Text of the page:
River and Sky are newcomers, but this nature name has been around for ages.
Thanks to Annabel for suggesting Forrest as our Baby Name of the Day.
There are a few theories about the origins of the word forest. There’s the Latin phrase forestem silvam, which literally means “the outside woods.” Forestem comes from the Latin word foris – outside, the same source of our word foreign. There’s also a Germanic word, the origin of fir, as in fir tree.
A medieval forest was more than a bunch of trees. It was an area reserved for the king, and ordinary folks’ rights were limited. It was a hot topic over the centuries, with rules and regs detailed in the Magna Carta, as well as other documents.
The surname Forrest simply referred to someone who lived near a forest. What I can’t unravel is when the “rr” spelling stuck.
The first Forrest to arrive in the New World was Thomas Forrest. Despite an aristocratic birth – on his mother’s side, he could trace his family tree right back to a knight who came to England with William the Conqueror – Thomas was a younger son who inherited little wealth. Instead, he made his fortune through investments in the Virginia Company. His wife Margaret and son Peter accompanied him to the colonies.
Other early American Forrests include:
- Another Thomas Forrest served in the Revolutionary War and later in US Congress;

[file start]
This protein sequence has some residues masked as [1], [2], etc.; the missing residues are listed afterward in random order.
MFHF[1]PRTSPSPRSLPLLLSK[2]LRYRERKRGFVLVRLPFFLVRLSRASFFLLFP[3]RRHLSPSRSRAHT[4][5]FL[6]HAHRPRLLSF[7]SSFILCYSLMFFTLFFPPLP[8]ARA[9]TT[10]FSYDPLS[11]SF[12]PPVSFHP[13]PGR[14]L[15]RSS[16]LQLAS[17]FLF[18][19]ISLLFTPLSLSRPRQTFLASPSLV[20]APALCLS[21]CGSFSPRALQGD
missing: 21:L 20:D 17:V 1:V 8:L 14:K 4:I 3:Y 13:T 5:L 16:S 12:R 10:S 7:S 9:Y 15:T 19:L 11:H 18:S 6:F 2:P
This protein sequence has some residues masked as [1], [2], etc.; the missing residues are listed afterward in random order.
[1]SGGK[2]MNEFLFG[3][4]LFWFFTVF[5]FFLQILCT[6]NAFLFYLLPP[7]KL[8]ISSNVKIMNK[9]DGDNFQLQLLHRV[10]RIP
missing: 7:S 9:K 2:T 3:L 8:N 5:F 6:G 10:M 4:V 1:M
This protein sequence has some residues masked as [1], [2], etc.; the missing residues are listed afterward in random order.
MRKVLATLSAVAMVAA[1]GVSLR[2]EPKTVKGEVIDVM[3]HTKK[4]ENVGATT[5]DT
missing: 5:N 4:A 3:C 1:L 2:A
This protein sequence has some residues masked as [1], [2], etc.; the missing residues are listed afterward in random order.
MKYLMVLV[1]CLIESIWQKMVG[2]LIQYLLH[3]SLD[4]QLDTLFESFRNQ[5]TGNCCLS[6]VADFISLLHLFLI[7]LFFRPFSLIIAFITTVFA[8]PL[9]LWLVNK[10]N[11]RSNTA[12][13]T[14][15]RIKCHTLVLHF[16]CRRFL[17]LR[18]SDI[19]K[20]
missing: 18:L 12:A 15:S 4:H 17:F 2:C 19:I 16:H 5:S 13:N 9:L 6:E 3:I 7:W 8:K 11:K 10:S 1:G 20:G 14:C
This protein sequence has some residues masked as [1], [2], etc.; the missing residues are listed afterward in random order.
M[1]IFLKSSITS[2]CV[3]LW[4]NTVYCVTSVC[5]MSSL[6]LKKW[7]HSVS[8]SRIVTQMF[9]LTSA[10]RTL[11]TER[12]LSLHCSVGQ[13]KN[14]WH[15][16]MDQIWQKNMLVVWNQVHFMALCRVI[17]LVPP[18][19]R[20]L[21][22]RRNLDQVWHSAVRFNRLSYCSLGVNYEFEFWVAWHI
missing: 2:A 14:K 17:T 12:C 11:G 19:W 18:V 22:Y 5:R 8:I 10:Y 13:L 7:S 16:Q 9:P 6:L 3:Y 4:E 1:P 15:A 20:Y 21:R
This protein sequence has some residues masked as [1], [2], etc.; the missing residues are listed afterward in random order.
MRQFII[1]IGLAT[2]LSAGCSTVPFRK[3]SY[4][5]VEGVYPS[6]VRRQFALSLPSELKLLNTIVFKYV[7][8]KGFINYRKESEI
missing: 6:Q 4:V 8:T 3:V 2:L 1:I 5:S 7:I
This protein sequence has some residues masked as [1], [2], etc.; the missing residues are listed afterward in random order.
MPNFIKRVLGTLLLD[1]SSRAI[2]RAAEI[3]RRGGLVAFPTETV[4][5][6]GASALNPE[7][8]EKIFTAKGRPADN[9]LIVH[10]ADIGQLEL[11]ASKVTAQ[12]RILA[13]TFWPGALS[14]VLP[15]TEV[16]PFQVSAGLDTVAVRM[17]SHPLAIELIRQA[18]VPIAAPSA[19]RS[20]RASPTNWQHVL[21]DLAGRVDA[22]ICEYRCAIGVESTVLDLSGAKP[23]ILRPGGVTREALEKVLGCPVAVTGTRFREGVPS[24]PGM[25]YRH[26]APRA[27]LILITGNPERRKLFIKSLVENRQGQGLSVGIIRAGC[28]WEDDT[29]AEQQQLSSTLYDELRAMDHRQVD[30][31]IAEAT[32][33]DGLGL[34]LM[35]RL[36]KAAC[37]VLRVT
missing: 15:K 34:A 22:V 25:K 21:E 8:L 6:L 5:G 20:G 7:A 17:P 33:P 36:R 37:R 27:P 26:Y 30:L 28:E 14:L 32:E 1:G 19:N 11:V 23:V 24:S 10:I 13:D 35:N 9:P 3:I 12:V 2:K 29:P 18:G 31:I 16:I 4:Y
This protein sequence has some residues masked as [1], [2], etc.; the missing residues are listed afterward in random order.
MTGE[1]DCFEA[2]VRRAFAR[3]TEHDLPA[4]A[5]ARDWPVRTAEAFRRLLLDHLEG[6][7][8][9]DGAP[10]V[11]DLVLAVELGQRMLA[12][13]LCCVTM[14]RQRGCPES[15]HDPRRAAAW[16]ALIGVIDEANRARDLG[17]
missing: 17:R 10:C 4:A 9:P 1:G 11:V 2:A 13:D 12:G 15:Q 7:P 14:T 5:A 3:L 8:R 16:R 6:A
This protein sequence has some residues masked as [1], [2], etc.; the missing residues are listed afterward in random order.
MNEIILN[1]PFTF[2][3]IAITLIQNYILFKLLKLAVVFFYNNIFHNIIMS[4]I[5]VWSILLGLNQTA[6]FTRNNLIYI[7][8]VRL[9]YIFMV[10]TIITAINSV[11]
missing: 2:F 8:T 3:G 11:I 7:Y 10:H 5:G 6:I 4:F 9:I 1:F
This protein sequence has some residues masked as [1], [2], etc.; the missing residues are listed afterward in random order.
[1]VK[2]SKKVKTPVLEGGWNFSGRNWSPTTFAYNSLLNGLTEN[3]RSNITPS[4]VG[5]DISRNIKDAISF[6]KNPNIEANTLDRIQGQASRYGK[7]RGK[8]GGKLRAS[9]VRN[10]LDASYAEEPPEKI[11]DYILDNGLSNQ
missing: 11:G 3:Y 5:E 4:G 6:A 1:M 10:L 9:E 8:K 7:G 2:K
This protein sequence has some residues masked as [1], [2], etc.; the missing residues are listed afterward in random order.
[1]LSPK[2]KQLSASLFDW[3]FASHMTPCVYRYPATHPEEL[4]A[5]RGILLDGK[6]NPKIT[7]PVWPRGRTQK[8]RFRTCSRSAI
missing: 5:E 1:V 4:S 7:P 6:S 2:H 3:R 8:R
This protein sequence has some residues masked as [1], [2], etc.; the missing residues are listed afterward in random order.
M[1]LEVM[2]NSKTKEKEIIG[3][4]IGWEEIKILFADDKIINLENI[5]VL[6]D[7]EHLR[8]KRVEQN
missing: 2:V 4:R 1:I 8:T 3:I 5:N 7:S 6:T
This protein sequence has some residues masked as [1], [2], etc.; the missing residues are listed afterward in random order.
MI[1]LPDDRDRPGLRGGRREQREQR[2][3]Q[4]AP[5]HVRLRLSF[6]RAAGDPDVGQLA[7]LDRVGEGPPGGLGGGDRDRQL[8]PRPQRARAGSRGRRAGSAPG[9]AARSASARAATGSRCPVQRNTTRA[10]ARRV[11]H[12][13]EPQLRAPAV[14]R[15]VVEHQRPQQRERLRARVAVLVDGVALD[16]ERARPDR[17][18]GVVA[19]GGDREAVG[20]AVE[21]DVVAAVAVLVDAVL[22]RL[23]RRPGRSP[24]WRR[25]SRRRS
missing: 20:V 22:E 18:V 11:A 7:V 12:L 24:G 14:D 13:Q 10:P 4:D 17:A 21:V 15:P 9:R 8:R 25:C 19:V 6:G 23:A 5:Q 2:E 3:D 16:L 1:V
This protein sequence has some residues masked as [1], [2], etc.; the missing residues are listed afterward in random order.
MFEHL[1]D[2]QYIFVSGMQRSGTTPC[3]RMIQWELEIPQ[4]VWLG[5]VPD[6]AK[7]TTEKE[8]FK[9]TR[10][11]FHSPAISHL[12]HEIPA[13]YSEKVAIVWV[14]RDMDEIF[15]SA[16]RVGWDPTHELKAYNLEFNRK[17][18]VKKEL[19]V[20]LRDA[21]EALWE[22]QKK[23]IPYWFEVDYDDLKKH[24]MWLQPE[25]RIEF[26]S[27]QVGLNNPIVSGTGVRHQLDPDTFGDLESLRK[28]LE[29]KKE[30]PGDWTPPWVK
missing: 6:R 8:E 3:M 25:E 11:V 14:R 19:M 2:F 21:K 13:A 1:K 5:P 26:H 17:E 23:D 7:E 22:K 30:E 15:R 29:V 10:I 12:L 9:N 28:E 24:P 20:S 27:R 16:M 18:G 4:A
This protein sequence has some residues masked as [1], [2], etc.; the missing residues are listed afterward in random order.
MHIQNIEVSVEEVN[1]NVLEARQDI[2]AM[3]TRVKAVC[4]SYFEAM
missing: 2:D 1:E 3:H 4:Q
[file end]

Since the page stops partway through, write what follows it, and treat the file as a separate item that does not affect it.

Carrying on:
- Uriah Forrest also made his name as a Revolutionary soldier and future member of Congress. Uriah was descended from that original Thomas;
- Then there’s Nathan Bedford Forrest, a lieutenant general in the Confederate Army. Plenty of Southern families gave the names of military commanders for their sons, transforming them into family heirlooms. But not only was General Forrest a military commander for the losing team, he was also an early leader of the Ku Klux Klan. Despite that negative association, Forrest remains a hero in his native Tennessee.
Politicians and other notables from the 20th century include:
- Forrest Mars, Sr., inventor of M&Ms;
- Actor Forrest Tucker made his name in Hollywood in action films in the 1940s and 50s;
- Forrest Towns won an Olympic gold medal in track and field in 1936;
- Forrest Gregg had a long, successful career as an NFL player and coach, and has a place in the Pro Football Hall of Fame.
Winston Groom’s 1986 novel gave the name to a very different kind of figure. Forrest Gump was of below average intelligence, but off the charts in his capacity for adventure. Tom Hanks won an Oscar for his portrayal of Forrest in the 1994 movie adaptation.
That same year, Forrest rose to #217 in the US. He’d been ranked in the Top 1000 every year since 1880, but had been falling. The film briefly reversed his trajectory, but not for long. By 2003, Forrest was headed towards obscurity. Oscar-winning actor Forest Whitaker is perhaps the best known Forest today, but his achievements haven’t done much to boost the name.
The curious thing about Forrest is this: chances are that today’s parents would consider Forest, a nature name, a noun choice with a certain virtuous vibe. But Forrest has a certain style to him – you expect him to be Forrest Something Something IV. This could make him the perfect compromise name between Carter and River – part preppy, part hippie chic.